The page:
Age Related Macular Degeneration

About Age Related Macular Degeneration

Age Related Macular Degeneration (MD) is a disease of the central part of the retina, the light sensitive tissue at the back of the eye. The retina processes all visual images. It is responsible for your ability to read, recognise faces, drive and see colours.

Macular Degeneration (MD) causes progressive loss of central vision but peripheral vision is not affected. There are two types of MD, dry and wet.
Dry MD is more common than wet and results in a gradual loss of central vision. Dry MD may progress to the wet form over time. Wet MD is characterised by a sudden and severe loss of vision caused by abnormal blood vessels growing under the retina. Immediate medical treatment of wet MD is essential if symptoms occur.


Treatment options depend on the type and stage of MD. Whilst there is presently no cure, early detection is vital to save sight. The earlier you seek treatment, the more likely you are to have a better visual outcome compared to those who wait.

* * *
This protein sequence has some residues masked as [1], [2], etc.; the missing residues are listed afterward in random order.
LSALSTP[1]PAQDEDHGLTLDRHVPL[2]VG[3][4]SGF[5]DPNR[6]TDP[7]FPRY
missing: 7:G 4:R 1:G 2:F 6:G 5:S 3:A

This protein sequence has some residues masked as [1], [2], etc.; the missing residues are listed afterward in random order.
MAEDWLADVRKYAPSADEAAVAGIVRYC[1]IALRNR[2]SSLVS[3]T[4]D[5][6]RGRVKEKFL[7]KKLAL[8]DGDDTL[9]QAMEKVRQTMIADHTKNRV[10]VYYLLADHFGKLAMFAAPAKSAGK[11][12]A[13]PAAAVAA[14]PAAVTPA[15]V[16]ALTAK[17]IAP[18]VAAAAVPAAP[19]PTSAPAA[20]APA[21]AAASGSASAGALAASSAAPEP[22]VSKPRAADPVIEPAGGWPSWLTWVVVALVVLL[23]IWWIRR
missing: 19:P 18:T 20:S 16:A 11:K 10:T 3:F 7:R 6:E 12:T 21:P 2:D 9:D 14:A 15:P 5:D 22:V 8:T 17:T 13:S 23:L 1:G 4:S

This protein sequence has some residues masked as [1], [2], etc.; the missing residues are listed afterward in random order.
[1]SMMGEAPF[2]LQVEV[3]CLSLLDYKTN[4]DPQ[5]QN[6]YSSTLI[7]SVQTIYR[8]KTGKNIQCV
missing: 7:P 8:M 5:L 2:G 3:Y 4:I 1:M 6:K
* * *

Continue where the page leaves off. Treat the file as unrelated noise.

There are a number of medical treatments available for wet MD. These treatments do not cure the disease but aim to stabilise vision and maintain the best vision for as long as possible. In some people, treatment can improve vision. Treatment options for wet MD should be discussed with an eye specialist.

Currently there are no medical treatments for dry MD. However, a considerable amount of research is being conducted to find a treatment.

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